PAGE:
“A num­ber of the nom­i­nees have tried to sprint away from the pres­i­dent-elect’s out-of-the-main­stream po­si­tions to try to show the pub­lic they’re rea­son­able,” said Chuck Schumer of New York, the top Se­nate Demo­crat. In many cases the nom­i­nees have long records in pub­lic ser­vice and are stat­ing long-held po­si­tions. The Trump team also rec­og­nizes that the pres­i­dent-elect’s most un­ortho­dox and bel­liger­ent stances — while help­ful in a pop­ulist cam­paign for the White House — would be un­likely to pass muster with many mem­bers of the Se­nate, even fel­low Repub­li­cans.

The nom­i­nees seem to be de­ter­mined to cre­ate the im­pres­sion that they could pre­vail in cru­cial pol­icy dis­cus­sions.

“I find it a strength that the pres­i­dent-elect has nom­i­nated peo­ple that have dif­fer­ent views from the ones he has pre­vi­ously ex­pressed,” said John Cornyn of Texas, the No. 2 Repub­li­can in the Se­nate. Trump’s Cab­i­net nom­i­nees are be­ing metic­u­lously pre­pared for their meet­ings with sen­a­tors and for con­fir­ma­tion hear­ings, sev­eral sen­a­tors said. In those prepa­ra­tion ses­sions, the ap­pointees are of­ten ques­tioned on is­sues they know could snag them.

Most no­tably, the nom­i­nees have taken strong po­si­tions against Rus­sia in the con­fir­ma­tion hear­ings. Trump, by con­trast, has spent a year de­fend­ing his de­sire to have strong re­la­tion­ships with Rus­sia and Putin, and only this week seemed to ac­knowl­edge what the in­tel­li­gence agen­cies agree on: that Rus­sia in­ter­fered with the elec­tion.

TILLER­SON, in par­tic­u­lar, was grilled on his views by Sen. Marco Ru­bio, R-Fla., given Tiller­son’s long-stand­ing re­la­tion­ship with Putin while he was the head of Exxon Mo­bil and his ad­vo­cacy for drop­ping sanc­tions against the na­tion. On Wed­nes­day, Tiller­son said that Rus­sia had been in­volved in the elec­tion hack­ing, although he did not go as far as Ru­bio seemed to want, by declar­ing Rus­sia a rogue na­tion.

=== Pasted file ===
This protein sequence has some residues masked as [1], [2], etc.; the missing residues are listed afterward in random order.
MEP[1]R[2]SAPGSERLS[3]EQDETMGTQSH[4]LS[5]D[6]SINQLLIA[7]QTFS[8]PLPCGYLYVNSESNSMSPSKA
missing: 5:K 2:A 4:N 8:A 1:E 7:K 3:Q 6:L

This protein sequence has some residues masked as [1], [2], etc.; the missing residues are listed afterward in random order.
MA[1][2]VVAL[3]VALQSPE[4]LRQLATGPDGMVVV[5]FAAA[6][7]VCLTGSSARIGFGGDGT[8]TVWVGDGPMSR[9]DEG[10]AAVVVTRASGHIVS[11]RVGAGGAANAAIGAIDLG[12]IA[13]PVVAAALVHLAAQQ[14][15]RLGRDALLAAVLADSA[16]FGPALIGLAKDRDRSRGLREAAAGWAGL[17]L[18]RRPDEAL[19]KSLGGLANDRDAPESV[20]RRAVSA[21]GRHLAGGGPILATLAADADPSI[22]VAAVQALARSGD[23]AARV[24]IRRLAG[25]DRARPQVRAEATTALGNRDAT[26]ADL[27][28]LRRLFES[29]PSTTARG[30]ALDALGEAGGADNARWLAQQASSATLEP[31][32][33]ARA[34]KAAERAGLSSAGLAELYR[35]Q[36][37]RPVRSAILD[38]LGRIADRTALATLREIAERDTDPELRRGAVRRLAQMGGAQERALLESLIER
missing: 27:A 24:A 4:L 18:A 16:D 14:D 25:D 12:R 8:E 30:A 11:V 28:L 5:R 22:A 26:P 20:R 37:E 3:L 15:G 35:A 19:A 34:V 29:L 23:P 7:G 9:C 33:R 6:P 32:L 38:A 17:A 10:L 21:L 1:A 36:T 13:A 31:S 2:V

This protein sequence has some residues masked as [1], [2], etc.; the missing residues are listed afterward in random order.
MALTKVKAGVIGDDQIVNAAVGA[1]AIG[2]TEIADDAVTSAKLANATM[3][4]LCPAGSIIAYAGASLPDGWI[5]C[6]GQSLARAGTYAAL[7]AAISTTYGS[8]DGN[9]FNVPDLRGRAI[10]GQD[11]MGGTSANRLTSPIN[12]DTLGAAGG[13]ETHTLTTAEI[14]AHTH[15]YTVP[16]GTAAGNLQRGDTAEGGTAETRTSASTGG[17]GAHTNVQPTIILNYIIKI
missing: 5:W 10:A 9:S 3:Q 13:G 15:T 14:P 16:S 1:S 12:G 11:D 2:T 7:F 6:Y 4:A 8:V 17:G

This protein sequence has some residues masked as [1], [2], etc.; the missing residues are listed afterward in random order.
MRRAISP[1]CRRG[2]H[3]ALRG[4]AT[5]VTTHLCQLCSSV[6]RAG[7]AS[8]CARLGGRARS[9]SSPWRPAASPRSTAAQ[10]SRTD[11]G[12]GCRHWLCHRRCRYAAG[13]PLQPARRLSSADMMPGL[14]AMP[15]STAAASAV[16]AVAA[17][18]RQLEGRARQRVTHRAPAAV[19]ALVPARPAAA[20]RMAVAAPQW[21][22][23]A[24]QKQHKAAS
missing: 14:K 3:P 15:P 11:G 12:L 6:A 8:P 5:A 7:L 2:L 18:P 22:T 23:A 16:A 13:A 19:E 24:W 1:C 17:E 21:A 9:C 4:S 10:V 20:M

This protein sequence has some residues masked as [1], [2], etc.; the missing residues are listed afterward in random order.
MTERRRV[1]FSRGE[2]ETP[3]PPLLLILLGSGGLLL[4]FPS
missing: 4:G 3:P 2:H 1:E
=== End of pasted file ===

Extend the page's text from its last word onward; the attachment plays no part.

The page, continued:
Mat­tis was un­com­pro­mis­ing on the topic. “Since Yalta we have a long list of times we’ve tried to en­gage pos­i­tively with Rus­sia,” he said. “We have a rel­a­tively short list of suc­cesses in that re­gard. And I think right now the most im­por­tant thing is that we rec­og­nize the re­al­ity of what we deal with, with Mr. Putin, and we rec­og­nize that he is try­ing to break the North At­lantic al­liance, and that we take the steps — the in­te­grated steps, diplo­matic, eco­nomic and mil­i­tary and the al­liance steps, the work­ing with our al­lies — to de­fend our­selves where we must.”

Tiller­son told law­mak­ers that he fa­vored re­main­ing a party to the global cli­mate ac­cord reached in Paris in 2015.

It is not clear whether he will get that chance. Although Trump told The New York Times last month that he had an “open mind” on the Paris Agree­ment, he promised in a speech in May that “we’re go­ing to can­cel the Paris cli­mate agree­ment and stop all pay­ment of U.S. tax dol­lars to U.N. global-warm­ing pro­grams.” Sen. Jeff Ses­sions, R-Ala., Trump’s nom­i­nee for at­tor­ney general, did not go as far on tor­ture as Pom­peo, who, when asked whether he would al­low the use of “en­hanced in­ter­ro­ga­tion tech­niques” if or­dered to do so by Trump, replied, “Ab­so­lutely not.” But Ses­sions did say that wa­ter­board­ing was il­le­gal.